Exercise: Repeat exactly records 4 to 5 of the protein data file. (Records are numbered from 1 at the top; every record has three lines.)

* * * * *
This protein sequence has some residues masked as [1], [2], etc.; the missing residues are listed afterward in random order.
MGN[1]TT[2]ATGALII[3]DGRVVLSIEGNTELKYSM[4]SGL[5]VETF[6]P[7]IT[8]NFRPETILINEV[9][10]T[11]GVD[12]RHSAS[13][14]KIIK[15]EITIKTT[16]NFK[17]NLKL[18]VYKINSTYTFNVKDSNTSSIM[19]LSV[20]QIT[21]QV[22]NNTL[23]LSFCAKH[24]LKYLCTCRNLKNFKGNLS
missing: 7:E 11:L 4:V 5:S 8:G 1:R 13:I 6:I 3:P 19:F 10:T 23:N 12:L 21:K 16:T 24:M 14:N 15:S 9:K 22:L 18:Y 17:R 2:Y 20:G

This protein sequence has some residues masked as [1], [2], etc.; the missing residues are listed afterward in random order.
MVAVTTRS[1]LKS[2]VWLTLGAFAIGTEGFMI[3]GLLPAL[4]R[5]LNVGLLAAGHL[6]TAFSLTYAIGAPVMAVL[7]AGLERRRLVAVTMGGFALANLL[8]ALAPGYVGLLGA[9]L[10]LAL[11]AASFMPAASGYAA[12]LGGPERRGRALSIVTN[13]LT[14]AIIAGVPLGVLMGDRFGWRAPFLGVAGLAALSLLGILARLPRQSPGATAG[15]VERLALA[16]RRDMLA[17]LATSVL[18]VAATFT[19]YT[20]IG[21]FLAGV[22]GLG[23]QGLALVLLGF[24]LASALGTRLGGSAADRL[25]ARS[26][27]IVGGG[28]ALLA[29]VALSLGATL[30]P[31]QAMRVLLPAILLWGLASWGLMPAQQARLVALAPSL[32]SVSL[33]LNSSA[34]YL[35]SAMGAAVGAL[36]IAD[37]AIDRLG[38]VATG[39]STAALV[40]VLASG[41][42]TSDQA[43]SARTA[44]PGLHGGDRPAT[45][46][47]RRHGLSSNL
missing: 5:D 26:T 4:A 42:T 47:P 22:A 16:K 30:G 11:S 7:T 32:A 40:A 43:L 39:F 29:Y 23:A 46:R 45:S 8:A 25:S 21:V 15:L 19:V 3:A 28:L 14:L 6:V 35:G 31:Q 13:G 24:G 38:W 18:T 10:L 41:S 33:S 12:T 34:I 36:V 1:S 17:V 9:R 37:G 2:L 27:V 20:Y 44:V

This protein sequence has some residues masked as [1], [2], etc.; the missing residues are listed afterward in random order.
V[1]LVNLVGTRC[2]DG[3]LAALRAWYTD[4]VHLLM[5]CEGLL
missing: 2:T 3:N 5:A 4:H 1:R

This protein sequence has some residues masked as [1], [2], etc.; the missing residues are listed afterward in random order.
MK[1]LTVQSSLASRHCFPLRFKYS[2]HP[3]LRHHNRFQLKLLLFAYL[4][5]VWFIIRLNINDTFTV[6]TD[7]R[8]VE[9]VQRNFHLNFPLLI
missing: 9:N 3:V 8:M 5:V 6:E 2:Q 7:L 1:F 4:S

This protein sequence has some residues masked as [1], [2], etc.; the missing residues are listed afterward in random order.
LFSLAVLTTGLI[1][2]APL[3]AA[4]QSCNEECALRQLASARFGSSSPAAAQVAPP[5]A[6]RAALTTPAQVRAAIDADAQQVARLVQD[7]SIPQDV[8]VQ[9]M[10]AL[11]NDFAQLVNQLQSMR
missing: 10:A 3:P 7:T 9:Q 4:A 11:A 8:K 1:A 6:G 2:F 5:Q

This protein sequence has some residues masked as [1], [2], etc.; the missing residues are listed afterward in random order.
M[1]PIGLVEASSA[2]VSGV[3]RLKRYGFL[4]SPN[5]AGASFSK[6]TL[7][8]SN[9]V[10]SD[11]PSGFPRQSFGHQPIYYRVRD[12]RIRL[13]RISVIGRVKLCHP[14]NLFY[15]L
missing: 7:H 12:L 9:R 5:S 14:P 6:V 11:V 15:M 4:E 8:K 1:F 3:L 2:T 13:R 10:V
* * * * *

This protein sequence has some residues masked as [1], [2], etc.; the missing residues are listed afterward in random order.
MK[1]LTVQSSLASRHCFPLRFKYS[2]HP[3]LRHHNRFQLKLLLFAYL[4][5]VWFIIRLNINDTFTV[6]TD[7]R[8]VE[9]VQRNFHLNFPLLI
missing: 9:N 3:V 8:M 5:V 6:E 2:Q 7:L 1:F 4:S

This protein sequence has some residues masked as [1], [2], etc.; the missing residues are listed afterward in random order.
LFSLAVLTTGLI[1][2]APL[3]AA[4]QSCNEECALRQLASARFGSSSPAAAQVAPP[5]A[6]RAALTTPAQVRAAIDADAQQVARLVQD[7]SIPQDV[8]VQ[9]M[10]AL[11]NDFAQLVNQLQSMR
missing: 10:A 3:P 7:T 9:Q 4:A 11:A 8:K 1:A 6:G 2:F 5:Q